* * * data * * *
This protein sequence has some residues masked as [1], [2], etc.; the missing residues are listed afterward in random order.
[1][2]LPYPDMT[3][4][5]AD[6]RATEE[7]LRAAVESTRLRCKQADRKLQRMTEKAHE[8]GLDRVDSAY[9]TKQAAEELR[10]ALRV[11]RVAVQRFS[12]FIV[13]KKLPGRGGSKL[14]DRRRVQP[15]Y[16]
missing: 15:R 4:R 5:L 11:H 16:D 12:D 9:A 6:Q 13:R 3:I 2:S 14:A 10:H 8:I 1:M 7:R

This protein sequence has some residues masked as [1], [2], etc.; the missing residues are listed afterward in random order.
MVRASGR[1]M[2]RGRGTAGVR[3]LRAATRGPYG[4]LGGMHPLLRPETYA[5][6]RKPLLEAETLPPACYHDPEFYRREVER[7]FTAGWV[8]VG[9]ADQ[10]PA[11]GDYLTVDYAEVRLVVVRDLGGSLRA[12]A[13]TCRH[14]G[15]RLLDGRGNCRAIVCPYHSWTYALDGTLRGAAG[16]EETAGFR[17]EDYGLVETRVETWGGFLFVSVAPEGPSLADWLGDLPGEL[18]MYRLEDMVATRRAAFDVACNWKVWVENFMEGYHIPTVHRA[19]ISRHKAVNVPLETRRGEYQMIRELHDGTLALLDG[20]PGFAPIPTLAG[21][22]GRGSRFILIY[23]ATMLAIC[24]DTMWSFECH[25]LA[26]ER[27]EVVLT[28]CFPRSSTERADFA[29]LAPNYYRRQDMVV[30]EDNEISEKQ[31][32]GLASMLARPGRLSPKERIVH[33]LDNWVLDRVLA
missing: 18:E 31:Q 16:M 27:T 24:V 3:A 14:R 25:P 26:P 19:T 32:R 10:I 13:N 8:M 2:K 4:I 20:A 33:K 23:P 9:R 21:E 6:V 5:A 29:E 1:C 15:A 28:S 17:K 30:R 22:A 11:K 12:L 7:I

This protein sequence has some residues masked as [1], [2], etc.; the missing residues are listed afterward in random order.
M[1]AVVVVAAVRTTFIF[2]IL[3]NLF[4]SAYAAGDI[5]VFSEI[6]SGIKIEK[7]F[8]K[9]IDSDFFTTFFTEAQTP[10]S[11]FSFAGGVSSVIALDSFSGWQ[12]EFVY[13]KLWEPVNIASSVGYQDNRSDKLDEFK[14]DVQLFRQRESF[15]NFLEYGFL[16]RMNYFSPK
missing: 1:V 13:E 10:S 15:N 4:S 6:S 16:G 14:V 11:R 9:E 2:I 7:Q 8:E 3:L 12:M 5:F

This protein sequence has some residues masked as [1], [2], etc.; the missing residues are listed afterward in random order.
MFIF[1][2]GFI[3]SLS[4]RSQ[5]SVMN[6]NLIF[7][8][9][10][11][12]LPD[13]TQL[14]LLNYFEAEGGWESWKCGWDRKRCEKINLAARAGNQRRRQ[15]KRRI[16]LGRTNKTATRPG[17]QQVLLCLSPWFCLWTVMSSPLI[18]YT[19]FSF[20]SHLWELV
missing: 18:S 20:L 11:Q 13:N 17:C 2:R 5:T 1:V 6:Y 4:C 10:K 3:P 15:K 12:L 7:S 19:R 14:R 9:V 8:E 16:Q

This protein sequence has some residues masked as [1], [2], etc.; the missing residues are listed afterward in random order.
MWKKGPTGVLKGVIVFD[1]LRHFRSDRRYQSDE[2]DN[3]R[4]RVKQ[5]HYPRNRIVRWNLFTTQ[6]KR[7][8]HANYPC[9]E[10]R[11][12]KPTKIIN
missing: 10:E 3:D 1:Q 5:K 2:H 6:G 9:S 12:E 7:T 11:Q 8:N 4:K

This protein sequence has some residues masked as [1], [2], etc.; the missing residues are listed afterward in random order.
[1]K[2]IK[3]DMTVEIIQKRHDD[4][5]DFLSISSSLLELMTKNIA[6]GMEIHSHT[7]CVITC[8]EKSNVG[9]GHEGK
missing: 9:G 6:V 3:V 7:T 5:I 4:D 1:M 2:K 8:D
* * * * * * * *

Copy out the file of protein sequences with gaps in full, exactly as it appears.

This protein sequence has some residues masked as [1], [2], etc.; the missing residues are listed afterward in random order.
[1][2]LPYPDMT[3][4][5]AD[6]RATEE[7]LRAAVESTRLRCKQADRKLQRMTEKAHE[8]GLDRVDSAY[9]TKQAAEELR[10]ALRV[11]RVAVQRFS[12]FIV[13]KKLPGRGGSKL[14]DRRRVQP[15]Y[16]
missing: 15:R 4:R 5:L 11:H 16:D 12:D 9:A 6:Q 13:R 3:I 2:S 14:A 10:H 8:I 1:M 7:R

This protein sequence has some residues masked as [1], [2], etc.; the missing residues are listed afterward in random order.
MVRASGR[1]M[2]RGRGTAGVR[3]LRAATRGPYG[4]LGGMHPLLRPETYA[5][6]RKPLLEAETLPPACYHDPEFYRREVER[7]FTAGWV[8]VG[9]ADQ[10]PA[11]GDYLTVDYAEVRLVVVRDLGGSLRA[12]A[13]TCRH[14]G[15]RLLDGRGNCRAIVCPYHSWTYALDGTLRGAAG[16]EETAGFR[17]EDYGLVETRVETWGGFLFVSVAPEGPSLADWLGDLPGEL[18]MYRLEDMVATRRAAFDVACNWKVWVENFMEGYHIPTVHRA[19]ISRHKAVNVPLETRRGEYQMIRELHDGTLALLDG[20]PGFAPIPTLAG[21][22]GRGSRFILIY[23]ATMLAIC[24]DTMWSFECH[25]LA[26]ER[27]EVVLT[28]CFPRSSTERADFA[29]LAPNYYRRQDMVV[30]EDNEISEKQ[31][32]GLASMLARPGRLSPKERIVH[33]LDNWVLDRVLA
missing: 18:E 31:Q 16:M 27:T 24:V 3:A 14:R 25:P 26:P 19:T 32:R 10:I 13:N 8:M 2:K 4:I 20:A 33:K 23:P 9:R 21:E 6:V 5:A 29:E 1:C 15:A 28:S 17:K 30:R 22:A 11:K 12:L 7:I

This protein sequence has some residues masked as [1], [2], etc.; the missing residues are listed afterward in random order.
M[1]AVVVVAAVRTTFIF[2]IL[3]NLF[4]SAYAAGDI[5]VFSEI[6]SGIKIEK[7]F[8]K[9]IDSDFFTTFFTEAQTP[10]S[11]FSFAGGVSSVIALDSFSGWQ[12]EFVY[13]KLWEPVNIASSVGYQDNRSDKLDEFK[14]DVQLFRQRESF[15]NFLEYGFL[16]RMNYFSPK
missing: 1:V 13:E 10:S 15:N 4:S 6:S 16:G 14:V 11:R 9:E 2:I 7:Q 8:E 3:L 12:M 5:F

This protein sequence has some residues masked as [1], [2], etc.; the missing residues are listed afterward in random order.
MFIF[1][2]GFI[3]SLS[4]RSQ[5]SVMN[6]NLIF[7][8][9][10][11][12]LPD[13]TQL[14]LLNYFEAEGGWESWKCGWDRKRCEKINLAARAGNQRRRQ[15]KRRI[16]LGRTNKTATRPG[17]QQVLLCLSPWFCLWTVMSSPLI[18]YT[19]FSF[20]SHLWELV
missing: 18:S 20:L 11:Q 13:N 17:C 2:R 5:T 1:V 6:Y 4:C 10:K 3:P 15:K 12:L 7:S 19:R 14:R 9:V 8:E 16:Q

This protein sequence has some residues masked as [1], [2], etc.; the missing residues are listed afterward in random order.
MWKKGPTGVLKGVIVFD[1]LRHFRSDRRYQSDE[2]DN[3]R[4]RVKQ[5]HYPRNRIVRWNLFTTQ[6]KR[7][8]HANYPC[9]E[10]R[11][12]KPTKIIN
missing: 10:E 3:D 1:Q 5:K 2:H 6:G 9:S 12:E 7:T 11:Q 8:N 4:K

This protein sequence has some residues masked as [1], [2], etc.; the missing residues are listed afterward in random order.
[1]K[2]IK[3]DMTVEIIQKRHDD[4][5]DFLSISSSLLELMTKNIA[6]GMEIHSHT[7]CVITC[8]EKSNVG[9]GHEGK
missing: 9:G 6:V 3:V 7:T 5:I 4:D 1:M 2:K 8:D